Around 1 million revelers converged on Times Square on Thursday to watch the ball drop and ring in the New Year at the “Crossroads of the World.”

Among them were three friends from Long Island who took the train into Manhattan for a chance to finally join in the action.

“This is the first time. I’ve never actually seen the ball drop,” said Michael Vasello, 20, of Merrick. He added that his 2016 resolutions included quitting smoking and working out a little more.

Josh Jackson, 20, of Bellmore said he hoped to “just fulfill the common aspirations and do more good things” in 2016. In two weeks, he said he would be able to check off one resolution when he travels to Beijing to practice his Mandarin.

“I just want to have fun tonight,” said David Arkin, 20, of Merrick, the third member of the trio.

A engaged couple from Uniondale also headed to Times Square.

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Shaasia Blount 25, had colored her hair red in honor of a night on the town with Jose Lopez, 24, her fiancé.

“Hopefully, it’ll be a good ball of fun,” she said.

Without any prompting, Lopez said his New Year’s resolution was “to be a better person as an individual — for my fiancée.”

“Mine is to just stay in love because love conquers all,” responded Blount.

The NYPD had 10,000 cops, 1,000 security cameras and sophisticated sensors at the ready. City officials recommended using public transportation as parking restrictions and street closures were expected to cause traffic delays.

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In a video posted by the NYPD on Twitter, a supervisor gave some advice to a group of officers about to hit the streets: “Put your best foot forward. Do your job. Be safe, and enjoy the night.”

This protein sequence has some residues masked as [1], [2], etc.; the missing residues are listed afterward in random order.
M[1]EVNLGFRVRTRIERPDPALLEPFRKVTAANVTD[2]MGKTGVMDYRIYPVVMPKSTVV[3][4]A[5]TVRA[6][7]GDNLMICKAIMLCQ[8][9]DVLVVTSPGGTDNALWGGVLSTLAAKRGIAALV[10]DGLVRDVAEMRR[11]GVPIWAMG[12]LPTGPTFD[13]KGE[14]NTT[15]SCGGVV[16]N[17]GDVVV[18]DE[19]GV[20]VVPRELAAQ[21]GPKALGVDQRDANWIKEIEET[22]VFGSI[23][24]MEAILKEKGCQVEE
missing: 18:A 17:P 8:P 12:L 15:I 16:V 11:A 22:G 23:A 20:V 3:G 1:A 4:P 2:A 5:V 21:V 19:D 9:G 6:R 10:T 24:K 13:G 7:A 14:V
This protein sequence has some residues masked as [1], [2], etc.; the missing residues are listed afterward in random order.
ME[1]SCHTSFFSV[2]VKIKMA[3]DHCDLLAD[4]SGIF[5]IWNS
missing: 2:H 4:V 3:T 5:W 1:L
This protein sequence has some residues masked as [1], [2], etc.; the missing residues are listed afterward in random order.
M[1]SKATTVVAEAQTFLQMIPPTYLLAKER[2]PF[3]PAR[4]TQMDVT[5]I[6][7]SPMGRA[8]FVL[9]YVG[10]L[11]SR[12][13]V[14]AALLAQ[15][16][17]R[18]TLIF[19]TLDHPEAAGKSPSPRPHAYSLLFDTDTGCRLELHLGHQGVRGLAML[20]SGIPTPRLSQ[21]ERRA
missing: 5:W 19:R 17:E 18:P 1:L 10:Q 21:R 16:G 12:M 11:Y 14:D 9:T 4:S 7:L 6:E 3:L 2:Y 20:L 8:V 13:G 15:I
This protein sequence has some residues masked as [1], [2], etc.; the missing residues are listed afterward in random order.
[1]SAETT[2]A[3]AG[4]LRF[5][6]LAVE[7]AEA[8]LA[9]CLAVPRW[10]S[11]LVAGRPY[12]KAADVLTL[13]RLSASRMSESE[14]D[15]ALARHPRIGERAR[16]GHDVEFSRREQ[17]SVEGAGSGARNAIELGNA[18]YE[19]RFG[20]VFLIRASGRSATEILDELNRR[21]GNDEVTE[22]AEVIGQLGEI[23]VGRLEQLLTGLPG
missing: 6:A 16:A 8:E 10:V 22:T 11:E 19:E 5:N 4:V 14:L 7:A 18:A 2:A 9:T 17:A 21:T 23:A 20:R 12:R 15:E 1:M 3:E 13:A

Those officers and New Year’s Eve merrymakers found dry skies and agreeable temperatures. For the 8 p.m. to midnight ball-drop period, temperatures were expected to go from the mid-40s to right about 40, dipping to the mid-30s in the early hours of the New Year, the National Weather Service said.

The party began with musical acts that included Luke Bryan, Charlie Puth, Demi Lovato and Carrie Underwood, and ended with fireworks and the descent of a glittering crystal ball from a rooftop flagpole.

Times Square security encompassed an area stretching from West 34th Street to West 58th Street, and Sixth and Eighth avenues. There were 14 entry points for revelers who had to go through a preliminary security check and not carry any backpacks, bags or alcohol.

Those attending the festivities went through a second level of security screening before they entered pens where the public was kept during the buildup to the midnight hour, the NYPD said.

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“Property may not be abandoned at checkpoints,” the NYPD said in a statement, emphasizing that “attendees who leave before the ball drops will not be able to gain entry to their original viewing area.”

Once inside the security cordon, the public saw bomb-sniffing dogs and cops with radiation detectors, as well as some with long rifles, officials said.

Police Commissioner William Bratton said as soon as 15 minutes into 2016, the Times Square area would start to empty out, although regular traffic patterns wouldn’t return for several hours.

To help travelers get back to Long Island, the Long Island Rail Road said 20 additional eastbound trains from Penn Station and Atlantic Terminal were scheduled for the early morning hours of New Year’s Day.

Beefed up with nearly 1,200 new recruits and several hundred heavily armed and specially trained critical response officers, the NYPD fielded a small army to guard the city at a time the world was still coming to terms with recent terror attacks in Paris and San Bernardino, California.

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With The Associated Press, Joan Gralla, Gary Dymski, Emily Ngo and Patricia Kitchen